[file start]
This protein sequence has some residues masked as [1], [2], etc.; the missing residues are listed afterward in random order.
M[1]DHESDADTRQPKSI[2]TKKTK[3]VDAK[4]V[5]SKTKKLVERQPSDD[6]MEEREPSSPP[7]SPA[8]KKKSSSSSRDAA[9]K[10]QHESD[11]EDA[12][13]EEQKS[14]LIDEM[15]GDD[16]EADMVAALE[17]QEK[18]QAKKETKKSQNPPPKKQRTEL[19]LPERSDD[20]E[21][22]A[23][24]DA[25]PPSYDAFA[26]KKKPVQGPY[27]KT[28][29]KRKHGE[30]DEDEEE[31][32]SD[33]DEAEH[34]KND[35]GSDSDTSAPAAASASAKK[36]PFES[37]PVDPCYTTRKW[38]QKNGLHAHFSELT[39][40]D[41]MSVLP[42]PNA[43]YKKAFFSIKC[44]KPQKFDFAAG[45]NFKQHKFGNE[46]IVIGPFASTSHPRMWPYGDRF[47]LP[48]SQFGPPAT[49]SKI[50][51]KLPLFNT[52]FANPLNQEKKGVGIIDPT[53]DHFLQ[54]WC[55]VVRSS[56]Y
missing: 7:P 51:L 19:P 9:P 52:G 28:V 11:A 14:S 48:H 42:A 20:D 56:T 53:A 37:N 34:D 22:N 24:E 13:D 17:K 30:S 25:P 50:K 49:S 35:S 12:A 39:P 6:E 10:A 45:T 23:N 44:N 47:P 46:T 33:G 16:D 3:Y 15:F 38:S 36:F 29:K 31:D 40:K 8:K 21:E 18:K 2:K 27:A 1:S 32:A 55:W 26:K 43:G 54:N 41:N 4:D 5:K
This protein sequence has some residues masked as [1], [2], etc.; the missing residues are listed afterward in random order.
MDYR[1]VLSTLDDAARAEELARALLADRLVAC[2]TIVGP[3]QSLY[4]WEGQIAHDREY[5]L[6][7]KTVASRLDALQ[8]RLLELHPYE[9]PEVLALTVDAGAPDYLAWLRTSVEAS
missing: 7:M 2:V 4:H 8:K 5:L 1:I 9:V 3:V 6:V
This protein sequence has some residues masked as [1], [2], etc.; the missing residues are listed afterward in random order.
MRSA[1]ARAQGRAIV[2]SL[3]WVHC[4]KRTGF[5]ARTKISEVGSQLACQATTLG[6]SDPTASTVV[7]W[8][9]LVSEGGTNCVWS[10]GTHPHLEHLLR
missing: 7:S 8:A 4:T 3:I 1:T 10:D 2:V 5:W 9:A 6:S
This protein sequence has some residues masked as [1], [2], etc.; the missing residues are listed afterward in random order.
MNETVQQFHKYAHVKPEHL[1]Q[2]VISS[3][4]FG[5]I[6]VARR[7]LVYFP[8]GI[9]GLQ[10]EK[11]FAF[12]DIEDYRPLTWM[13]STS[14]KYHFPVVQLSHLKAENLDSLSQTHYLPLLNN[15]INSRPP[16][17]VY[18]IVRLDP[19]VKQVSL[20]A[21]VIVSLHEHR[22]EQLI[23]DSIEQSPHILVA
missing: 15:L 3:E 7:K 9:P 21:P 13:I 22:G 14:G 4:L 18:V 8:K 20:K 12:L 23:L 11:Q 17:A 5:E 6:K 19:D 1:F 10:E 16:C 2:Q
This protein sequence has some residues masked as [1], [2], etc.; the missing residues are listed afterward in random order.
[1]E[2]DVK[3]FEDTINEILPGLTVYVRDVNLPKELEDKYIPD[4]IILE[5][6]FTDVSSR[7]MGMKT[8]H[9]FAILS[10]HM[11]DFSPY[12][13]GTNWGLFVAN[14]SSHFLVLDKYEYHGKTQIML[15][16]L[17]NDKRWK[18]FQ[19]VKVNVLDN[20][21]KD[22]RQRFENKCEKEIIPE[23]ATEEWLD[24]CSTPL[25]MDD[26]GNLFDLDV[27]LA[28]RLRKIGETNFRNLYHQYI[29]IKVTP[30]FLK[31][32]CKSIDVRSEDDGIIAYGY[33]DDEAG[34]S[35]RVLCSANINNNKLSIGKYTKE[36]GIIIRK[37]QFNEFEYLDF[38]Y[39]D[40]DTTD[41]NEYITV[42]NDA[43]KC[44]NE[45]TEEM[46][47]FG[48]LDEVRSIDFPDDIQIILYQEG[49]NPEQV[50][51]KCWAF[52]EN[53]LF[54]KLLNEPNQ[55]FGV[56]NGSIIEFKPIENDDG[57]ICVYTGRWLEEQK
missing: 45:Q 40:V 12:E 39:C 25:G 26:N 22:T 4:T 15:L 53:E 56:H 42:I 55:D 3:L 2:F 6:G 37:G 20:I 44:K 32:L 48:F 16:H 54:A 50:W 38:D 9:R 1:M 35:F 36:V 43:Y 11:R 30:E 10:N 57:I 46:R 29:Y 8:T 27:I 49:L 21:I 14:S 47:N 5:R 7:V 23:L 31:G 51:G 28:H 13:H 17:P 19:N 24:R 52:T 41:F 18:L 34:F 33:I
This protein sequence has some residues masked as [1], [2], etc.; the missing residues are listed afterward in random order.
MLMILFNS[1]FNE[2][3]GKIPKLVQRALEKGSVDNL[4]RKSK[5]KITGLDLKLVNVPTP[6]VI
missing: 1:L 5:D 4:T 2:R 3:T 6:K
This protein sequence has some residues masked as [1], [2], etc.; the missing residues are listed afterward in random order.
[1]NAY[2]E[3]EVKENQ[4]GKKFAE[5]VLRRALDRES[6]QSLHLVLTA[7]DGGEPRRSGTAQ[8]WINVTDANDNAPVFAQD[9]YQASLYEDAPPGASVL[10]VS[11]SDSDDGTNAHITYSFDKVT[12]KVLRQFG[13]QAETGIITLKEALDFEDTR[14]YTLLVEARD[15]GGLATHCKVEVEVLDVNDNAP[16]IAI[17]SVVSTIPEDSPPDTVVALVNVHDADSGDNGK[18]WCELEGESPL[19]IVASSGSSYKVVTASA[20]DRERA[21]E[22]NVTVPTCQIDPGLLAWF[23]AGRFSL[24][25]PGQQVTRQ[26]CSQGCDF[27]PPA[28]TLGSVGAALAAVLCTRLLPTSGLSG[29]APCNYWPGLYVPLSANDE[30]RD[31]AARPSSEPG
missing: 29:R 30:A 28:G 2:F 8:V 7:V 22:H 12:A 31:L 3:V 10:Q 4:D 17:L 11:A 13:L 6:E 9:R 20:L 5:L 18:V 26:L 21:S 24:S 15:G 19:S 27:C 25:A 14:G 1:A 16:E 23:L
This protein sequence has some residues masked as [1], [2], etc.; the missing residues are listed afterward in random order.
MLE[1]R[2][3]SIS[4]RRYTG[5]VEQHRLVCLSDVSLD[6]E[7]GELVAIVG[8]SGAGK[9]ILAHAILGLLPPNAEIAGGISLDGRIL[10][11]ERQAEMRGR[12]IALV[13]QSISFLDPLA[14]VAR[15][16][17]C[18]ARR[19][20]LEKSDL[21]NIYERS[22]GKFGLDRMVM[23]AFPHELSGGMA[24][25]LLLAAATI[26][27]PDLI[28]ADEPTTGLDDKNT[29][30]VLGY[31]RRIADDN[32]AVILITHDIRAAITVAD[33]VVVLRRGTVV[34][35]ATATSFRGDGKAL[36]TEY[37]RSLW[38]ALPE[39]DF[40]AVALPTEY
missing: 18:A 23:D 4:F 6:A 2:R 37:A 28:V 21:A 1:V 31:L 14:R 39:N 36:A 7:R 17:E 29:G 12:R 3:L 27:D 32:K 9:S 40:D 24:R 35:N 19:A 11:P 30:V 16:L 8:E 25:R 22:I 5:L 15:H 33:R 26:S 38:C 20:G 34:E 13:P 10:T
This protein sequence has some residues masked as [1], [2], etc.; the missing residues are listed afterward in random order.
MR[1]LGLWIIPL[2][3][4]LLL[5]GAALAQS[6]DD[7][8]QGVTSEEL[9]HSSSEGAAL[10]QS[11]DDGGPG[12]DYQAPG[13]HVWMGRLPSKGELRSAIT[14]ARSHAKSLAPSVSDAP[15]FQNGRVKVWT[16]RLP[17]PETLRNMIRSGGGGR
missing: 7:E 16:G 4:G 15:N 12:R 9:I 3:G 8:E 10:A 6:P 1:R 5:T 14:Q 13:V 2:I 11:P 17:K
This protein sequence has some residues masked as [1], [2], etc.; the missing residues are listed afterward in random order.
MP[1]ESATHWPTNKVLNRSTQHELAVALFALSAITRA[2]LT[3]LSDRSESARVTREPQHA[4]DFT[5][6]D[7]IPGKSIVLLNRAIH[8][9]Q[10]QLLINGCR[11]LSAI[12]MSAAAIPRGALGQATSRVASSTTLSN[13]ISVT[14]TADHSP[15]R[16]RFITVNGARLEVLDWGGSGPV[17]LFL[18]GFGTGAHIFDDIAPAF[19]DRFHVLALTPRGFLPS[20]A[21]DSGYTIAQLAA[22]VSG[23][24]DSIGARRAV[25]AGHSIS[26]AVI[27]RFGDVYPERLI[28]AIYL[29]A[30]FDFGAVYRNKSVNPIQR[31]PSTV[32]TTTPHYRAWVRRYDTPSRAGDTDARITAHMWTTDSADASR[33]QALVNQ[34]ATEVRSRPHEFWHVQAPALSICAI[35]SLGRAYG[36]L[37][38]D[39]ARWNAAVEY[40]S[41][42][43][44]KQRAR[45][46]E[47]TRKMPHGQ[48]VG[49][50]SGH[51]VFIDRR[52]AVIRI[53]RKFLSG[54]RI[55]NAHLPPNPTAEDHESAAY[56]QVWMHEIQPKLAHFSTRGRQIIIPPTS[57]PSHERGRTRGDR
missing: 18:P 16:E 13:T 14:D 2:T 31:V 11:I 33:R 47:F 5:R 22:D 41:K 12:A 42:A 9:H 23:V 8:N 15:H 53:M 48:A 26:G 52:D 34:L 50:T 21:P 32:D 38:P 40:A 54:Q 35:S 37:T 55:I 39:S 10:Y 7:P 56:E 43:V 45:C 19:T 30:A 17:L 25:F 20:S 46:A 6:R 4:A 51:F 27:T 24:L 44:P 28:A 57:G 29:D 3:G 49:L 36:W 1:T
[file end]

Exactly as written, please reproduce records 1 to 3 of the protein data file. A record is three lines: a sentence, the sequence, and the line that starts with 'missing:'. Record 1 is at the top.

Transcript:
This protein sequence has some residues masked as [1], [2], etc.; the missing residues are listed afterward in random order.
M[1]DHESDADTRQPKSI[2]TKKTK[3]VDAK[4]V[5]SKTKKLVERQPSDD[6]MEEREPSSPP[7]SPA[8]KKKSSSSSRDAA[9]K[10]QHESD[11]EDA[12][13]EEQKS[14]LIDEM[15]GDD[16]EADMVAALE[17]QEK[18]QAKKETKKSQNPPPKKQRTEL[19]LPERSDD[20]E[21][22]A[23][24]DA[25]PPSYDAFA[26]KKKPVQGPY[27]KT[28][29]KRKHGE[30]DEDEEE[31][32]SD[33]DEAEH[34]KND[35]GSDSDTSAPAAASASAKK[36]PFES[37]PVDPCYTTRKW[38]QKNGLHAHFSELT[39][40]D[41]MSVLP[42]PNA[43]YKKAFFSIKC[44]KPQKFDFAAG[45]NFKQHKFGNE[46]IVIGPFASTSHPRMWPYGDRF[47]LP[48]SQFGPPAT[49]SKI[50][51]KLPLFNT[52]FANPLNQEKKGVGIIDPT[53]DHFLQ[54]WC[55]VVRSS[56]Y
missing: 7:P 51:L 19:P 9:P 52:G 28:V 11:A 14:S 48:H 42:A 20:D 56:T 53:A 37:N 34:D 22:N 24:E 13:D 17:K 30:S 25:P 50:K 49:S 35:S 12:A 39:P 6:E 10:A 45:T 23:N 44:N 47:P 46:T 33:G 16:D 3:Y 15:F 38:S 36:F 29:K 31:D 40:K 8:K 21:E 18:K 2:K 27:A 1:S 32:A 55:W 26:K 43:G 54:N 41:N 4:D 5:K
This protein sequence has some residues masked as [1], [2], etc.; the missing residues are listed afterward in random order.
MDYR[1]VLSTLDDAARAEELARALLADRLVAC[2]TIVGP[3]QSLY[4]WEGQIAHDREY[5]L[6][7]KTVASRLDALQ[8]RLLELHPYE[9]PEVLALTVDAGAPDYLAWLRTSVEAS
missing: 7:M 2:V 4:H 8:K 5:L 1:I 9:V 3:V 6:V
This protein sequence has some residues masked as [1], [2], etc.; the missing residues are listed afterward in random order.
MRSA[1]ARAQGRAIV[2]SL[3]WVHC[4]KRTGF[5]ARTKISEVGSQLACQATTLG[6]SDPTASTVV[7]W[8][9]LVSEGGTNCVWS[10]GTHPHLEHLLR
missing: 7:S 8:A 4:T 3:I 1:T 10:D 2:V 5:W 9:A 6:S